Farmers and Families First on Dec. 14 released a white paper outlining the impact the proposed merger between agriculture giants Bayer AG and Monsanto will have on American farmers and families through decreased competition, increased costs and limiting innovation.
The deal would create a $66 billion corporation with unprecedented control over the products farmers and agriculture businesses need to grow, produce and distribute high quality foods American families need, the group said.
The study highlights key areas where this proposed merger will impact farmers and consumers, including:
- A merged Bayer-Monsanto would control more than 35 percent of the global market for corn seeds, roughly 28 percent of the global soybean market, almost 70 percent of the global cottonseed market and up to 69 percent of U.S. approved herbicide-tolerant seeds for alfalfa, canola, corn, wheat, soybean and cotton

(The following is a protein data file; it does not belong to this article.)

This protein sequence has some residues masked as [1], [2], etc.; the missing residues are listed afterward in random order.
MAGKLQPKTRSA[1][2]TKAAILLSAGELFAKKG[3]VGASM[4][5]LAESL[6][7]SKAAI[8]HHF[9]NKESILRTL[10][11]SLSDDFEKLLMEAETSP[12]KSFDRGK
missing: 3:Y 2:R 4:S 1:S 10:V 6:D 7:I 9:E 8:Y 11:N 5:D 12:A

- The proposed merger is projected to raise aggregate seed prices by 5.5 percent, but could raise cottonseed prices by more than 20 percent
- On average, farmers currently using Monsanto brand cottonseed will see their seed prices increase by 19.23 percent
- On average, farmers currently using Bayer brand cottonseed will see their seed prices increase by 17.41 percent
Further, consumers could see food prices increase between 2 percent and 18 percent, according to a study by Texas A&M University.
"Seed costs are the highest expense for farmers, and a merger of these agriculture behemoths would only increase prices and hurt American families already struggling to put food on the dinner table," said Dan Conston, chairman for Farmers and Families First.
"We believe the Department of Justice should carefully review this merger so that there is no negative impact on the products that farmers need in order to provide affordable and reliable food to families across America."
To download a full copy of the white paper, click here
To learn more, visit www.farmersandfamiliesfirst.com
For more information, visitwww.farmersandfamiliesfirst.com.
SOURCE Farmers and Families First